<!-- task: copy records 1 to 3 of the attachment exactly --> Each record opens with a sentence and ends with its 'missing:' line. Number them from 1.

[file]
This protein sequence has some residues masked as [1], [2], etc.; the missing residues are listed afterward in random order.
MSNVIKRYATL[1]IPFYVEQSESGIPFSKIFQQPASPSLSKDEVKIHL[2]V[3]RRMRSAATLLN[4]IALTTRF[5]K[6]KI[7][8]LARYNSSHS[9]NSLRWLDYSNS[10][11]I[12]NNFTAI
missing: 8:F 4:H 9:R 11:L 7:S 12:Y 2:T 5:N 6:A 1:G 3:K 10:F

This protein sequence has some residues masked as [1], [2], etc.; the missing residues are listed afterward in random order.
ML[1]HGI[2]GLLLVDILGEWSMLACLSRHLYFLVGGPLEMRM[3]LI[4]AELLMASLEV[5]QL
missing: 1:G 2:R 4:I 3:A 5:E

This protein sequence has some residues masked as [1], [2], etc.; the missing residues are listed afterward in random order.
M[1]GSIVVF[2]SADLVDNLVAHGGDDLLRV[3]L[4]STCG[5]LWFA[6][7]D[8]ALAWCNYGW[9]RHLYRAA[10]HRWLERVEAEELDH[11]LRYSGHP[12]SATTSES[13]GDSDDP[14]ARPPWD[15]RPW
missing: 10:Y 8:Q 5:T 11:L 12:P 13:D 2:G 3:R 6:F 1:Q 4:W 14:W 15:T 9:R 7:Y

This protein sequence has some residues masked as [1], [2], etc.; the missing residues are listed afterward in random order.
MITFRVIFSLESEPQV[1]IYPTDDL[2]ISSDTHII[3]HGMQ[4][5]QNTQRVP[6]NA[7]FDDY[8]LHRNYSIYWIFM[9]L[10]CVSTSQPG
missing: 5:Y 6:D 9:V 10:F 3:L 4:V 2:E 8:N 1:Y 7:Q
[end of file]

This protein sequence has some residues masked as [1], [2], etc.; the missing residues are listed afterward in random order.
MSNVIKRYATL[1]IPFYVEQSESGIPFSKIFQQPASPSLSKDEVKIHL[2]V[3]RRMRSAATLLN[4]IALTTRF[5]K[6]KI[7][8]LARYNSSHS[9]NSLRWLDYSNS[10][11]I[12]NNFTAI
missing: 8:F 4:H 9:R 11:L 7:S 12:Y 2:T 5:N 6:A 1:G 3:K 10:F

This protein sequence has some residues masked as [1], [2], etc.; the missing residues are listed afterward in random order.
ML[1]HGI[2]GLLLVDILGEWSMLACLSRHLYFLVGGPLEMRM[3]LI[4]AELLMASLEV[5]QL
missing: 1:G 2:R 4:I 3:A 5:E

This protein sequence has some residues masked as [1], [2], etc.; the missing residues are listed afterward in random order.
M[1]GSIVVF[2]SADLVDNLVAHGGDDLLRV[3]L[4]STCG[5]LWFA[6][7]D[8]ALAWCNYGW[9]RHLYRAA[10]HRWLERVEAEELDH[11]LRYSGHP[12]SATTSES[13]GDSDDP[14]ARPPWD[15]RPW
missing: 10:Y 8:Q 5:T 11:L 12:P 13:D 2:G 3:R 6:F 1:Q 4:W 14:W 15:T 9:R 7:Y